Net income dropped 26% to $2.5 billion in 2018 compared with $3.4 billion in 2017 but was in line with previous levels. The decrease was primarily due to a $1.3 billion adjustment in 2017 (due to the Tax Cuts and Jobs Act), which reduced its income tax provision for that year.
Cash at the end of fiscal 2018 was $1.9 billion, an increase of $359 million from the prior year. Cash from operations contributed $4.9 billion to the coffers, while investing activities used $2.0 billion, mainly for capital expenditures related to aircraft equipment, technology projects, and airport construction projects. Financing activities used another $2.5 billion for dividends to stockholders and the company's stock repurchase program.
A key point in Southwest's business strategy is its focus on charging competitively low fares while staying profitable. To keep costs down, it uses a single type of aircraft, the Boeing 737, which allows for streamlined scheduling, maintenance, flight operations, and training. However, in early 2019, airlines around the world grounded their Boeing 737 Max 8s (Southwest owns several) after two such aircraft crashed shortly after takeoff—one in Ethiopia and one over the Java Sea— in less than six months. In the US, the FAA is conducting an investigation on the safety of the aircraft and has it grounded the 737 Max 8s until Boeing finds and correct any issues. Also plaguing Southwest are ongoing maintenance issues causing a high number of canceled flights; absentee mechanics may be the cause, as the company has been in contract talks with mechanics since 2012.
Southwest is also focused on increasing its business in California with new destination options and flights for California customers. Southwest is planning to offer new service to Hawaii in 2019.
The company operates an efficient point-to-point route structure (versus hub and spoke) with service between more convenient, secondary—and typically less congested— airports. This minimizes aircraft turnaround time, reducing the number of aircraft and gate facilities needed to run its business.
A large part of the carrier's strategy to stay profitable includes reducing fuel consumption and increasing fuel efficiency. It retired its older Boeing 737-300 planes from its fleet and is replacing them with more fuel-efficient Boeing 737-800 and 737 MAX 8 aircraft. It added 19 737 MAX 8 aircraft in 2018 and is adding 37 more in 2019.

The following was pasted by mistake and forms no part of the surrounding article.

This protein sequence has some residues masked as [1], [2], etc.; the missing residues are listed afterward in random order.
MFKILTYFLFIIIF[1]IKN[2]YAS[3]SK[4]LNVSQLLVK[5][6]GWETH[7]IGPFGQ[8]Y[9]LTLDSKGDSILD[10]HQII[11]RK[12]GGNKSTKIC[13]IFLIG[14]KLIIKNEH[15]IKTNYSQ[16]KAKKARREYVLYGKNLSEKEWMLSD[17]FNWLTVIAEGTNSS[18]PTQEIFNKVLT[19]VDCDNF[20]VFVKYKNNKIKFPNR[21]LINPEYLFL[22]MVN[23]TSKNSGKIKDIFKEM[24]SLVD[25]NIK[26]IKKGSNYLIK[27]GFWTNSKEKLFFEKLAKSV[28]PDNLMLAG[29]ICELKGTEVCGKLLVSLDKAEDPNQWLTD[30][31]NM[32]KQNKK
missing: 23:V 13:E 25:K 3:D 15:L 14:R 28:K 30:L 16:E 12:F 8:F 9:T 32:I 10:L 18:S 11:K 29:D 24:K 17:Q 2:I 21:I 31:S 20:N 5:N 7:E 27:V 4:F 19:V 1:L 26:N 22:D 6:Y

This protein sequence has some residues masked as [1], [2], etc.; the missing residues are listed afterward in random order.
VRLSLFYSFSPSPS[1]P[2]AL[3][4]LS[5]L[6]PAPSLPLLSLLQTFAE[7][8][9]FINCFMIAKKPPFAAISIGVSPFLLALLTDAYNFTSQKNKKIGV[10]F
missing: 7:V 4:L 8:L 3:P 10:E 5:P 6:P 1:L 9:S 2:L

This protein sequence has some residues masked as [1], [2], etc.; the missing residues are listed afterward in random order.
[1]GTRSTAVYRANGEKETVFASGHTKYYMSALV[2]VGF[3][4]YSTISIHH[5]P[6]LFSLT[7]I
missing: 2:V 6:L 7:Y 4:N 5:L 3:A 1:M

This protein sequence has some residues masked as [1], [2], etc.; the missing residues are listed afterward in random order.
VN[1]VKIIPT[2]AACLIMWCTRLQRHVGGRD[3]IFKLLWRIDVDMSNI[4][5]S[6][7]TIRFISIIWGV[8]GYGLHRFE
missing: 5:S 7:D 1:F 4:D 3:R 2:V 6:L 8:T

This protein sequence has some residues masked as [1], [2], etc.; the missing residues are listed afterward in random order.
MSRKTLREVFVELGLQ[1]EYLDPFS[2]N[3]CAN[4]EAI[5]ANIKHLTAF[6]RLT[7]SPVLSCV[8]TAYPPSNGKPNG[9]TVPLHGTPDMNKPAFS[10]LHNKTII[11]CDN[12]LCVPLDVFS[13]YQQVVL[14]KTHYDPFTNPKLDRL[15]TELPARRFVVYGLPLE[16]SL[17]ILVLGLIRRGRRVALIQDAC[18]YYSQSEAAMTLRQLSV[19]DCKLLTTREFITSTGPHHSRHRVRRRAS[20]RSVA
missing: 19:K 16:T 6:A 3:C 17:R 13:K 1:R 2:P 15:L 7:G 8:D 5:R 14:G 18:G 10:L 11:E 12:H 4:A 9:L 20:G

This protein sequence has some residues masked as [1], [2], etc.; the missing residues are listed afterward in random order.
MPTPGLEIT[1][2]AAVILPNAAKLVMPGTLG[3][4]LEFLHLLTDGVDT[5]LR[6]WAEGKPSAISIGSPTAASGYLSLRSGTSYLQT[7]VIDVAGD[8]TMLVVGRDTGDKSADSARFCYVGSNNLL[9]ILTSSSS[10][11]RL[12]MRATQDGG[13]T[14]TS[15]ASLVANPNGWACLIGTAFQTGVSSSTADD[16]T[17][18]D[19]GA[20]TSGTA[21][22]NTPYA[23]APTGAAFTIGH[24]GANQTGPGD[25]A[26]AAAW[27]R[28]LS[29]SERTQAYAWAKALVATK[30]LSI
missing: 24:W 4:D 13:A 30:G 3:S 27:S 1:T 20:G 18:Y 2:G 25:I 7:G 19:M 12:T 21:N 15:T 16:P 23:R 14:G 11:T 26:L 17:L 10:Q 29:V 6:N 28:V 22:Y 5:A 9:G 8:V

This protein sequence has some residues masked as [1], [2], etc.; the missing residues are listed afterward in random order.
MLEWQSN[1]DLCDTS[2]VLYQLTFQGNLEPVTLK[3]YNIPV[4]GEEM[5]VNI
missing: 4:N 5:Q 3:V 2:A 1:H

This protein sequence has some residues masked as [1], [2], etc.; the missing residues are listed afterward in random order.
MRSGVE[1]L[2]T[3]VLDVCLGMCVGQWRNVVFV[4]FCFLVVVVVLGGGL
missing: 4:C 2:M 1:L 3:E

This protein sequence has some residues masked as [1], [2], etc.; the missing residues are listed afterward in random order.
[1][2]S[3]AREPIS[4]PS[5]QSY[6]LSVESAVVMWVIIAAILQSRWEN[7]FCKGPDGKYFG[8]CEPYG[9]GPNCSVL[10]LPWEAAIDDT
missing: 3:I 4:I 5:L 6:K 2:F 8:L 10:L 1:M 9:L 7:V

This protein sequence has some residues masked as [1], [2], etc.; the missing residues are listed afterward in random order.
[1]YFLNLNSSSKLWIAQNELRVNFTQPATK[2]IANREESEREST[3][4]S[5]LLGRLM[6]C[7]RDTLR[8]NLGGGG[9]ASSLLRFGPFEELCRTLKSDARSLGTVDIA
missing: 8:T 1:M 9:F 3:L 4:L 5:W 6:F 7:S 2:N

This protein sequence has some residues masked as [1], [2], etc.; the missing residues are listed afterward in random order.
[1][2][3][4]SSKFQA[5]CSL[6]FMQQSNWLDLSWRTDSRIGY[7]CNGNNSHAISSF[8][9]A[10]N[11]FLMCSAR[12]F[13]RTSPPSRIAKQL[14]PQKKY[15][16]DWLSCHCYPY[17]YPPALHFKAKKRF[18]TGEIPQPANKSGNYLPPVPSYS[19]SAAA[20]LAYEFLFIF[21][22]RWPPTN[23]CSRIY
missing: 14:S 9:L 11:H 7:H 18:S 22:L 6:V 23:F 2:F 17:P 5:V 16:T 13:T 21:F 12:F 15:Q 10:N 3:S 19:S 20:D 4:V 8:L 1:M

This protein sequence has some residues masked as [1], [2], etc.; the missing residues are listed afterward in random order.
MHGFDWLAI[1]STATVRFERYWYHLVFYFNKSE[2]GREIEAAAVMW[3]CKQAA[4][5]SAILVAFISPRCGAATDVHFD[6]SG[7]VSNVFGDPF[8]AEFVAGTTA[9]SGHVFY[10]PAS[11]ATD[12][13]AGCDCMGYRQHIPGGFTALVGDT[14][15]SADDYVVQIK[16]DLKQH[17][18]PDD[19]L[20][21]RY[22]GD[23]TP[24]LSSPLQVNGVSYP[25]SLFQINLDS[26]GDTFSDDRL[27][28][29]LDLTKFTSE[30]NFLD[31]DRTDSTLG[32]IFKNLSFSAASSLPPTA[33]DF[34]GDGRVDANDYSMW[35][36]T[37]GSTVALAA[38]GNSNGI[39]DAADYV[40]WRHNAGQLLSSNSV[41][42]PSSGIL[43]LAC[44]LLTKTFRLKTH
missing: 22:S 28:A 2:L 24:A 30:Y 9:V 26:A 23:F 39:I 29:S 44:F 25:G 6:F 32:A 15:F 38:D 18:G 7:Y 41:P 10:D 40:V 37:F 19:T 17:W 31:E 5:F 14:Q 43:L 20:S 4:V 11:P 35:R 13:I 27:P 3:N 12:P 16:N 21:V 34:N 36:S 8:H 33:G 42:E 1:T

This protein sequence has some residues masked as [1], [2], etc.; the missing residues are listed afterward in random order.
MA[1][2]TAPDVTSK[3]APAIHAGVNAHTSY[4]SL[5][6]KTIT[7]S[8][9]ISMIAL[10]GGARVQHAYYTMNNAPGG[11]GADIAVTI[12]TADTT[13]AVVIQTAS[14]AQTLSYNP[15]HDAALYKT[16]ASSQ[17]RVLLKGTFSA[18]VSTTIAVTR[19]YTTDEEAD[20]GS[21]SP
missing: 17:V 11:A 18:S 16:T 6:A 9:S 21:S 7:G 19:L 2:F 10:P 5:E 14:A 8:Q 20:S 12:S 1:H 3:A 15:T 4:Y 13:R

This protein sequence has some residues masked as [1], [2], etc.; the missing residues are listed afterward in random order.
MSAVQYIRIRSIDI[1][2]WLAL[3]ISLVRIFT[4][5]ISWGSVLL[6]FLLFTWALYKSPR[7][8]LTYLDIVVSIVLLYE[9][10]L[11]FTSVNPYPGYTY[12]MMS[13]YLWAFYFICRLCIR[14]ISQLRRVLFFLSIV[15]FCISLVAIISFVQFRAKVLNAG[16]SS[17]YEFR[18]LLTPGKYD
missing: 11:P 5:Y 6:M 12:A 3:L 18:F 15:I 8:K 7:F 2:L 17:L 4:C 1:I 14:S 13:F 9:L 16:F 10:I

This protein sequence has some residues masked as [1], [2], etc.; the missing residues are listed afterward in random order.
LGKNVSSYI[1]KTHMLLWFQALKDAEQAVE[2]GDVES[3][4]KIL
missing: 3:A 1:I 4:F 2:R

Another prong of the carrier's growth strategy involves technology. Southwest has made major updates to its messaging platforms and added more personalized e-mail communications. It completed a multi-year initiative to transition its reservation system to the Amadeus Altea Passenger Service System and is now investing in technology to improve its maintenance record keeping, flight planning and scheduling, crew scheduling, and technology infrastructure.
Texas businessman Rollin King and lawyer Herb Kelleher founded Air Southwest in 1967 as an intrastate airline linking Dallas, Houston, and San Antonio. In 1971, the company, renamed Southwest Airlines, made its first scheduled flight. By 1979, Southwest was flying between eleven Texas cities; it added its first out-of-state destination from Houston to New Orleans that year. It later expanded to Oklahoma, Kansas, Arizona, Nevada, and California in 1980.
In 2014, Southwest first started offering international service outside the US, beginning with Aruba, Jamaica, and the Bahamas. Its route map now includes over one hundred cities and destinations.
2702 LOVE FIELD DR
Dallas, TX 75235-1908
Phone: 1 (214) 792-4000
Employer Type: Publicly Owned
Stock Symbol: LUV
Stock Exchange: , NYSE
Chairman and CEO: Gary C. Kelly
President: Thomas M. Nealon
Vice Chairman: Ron Ricks
Employees (This Location): 3,064
Employees (All Locations): 58,800
Little Rock, AR
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Bwi Airport, MD
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El Paso, TX
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Salt Lake City, UT
Grand Cayman, Cayman Islands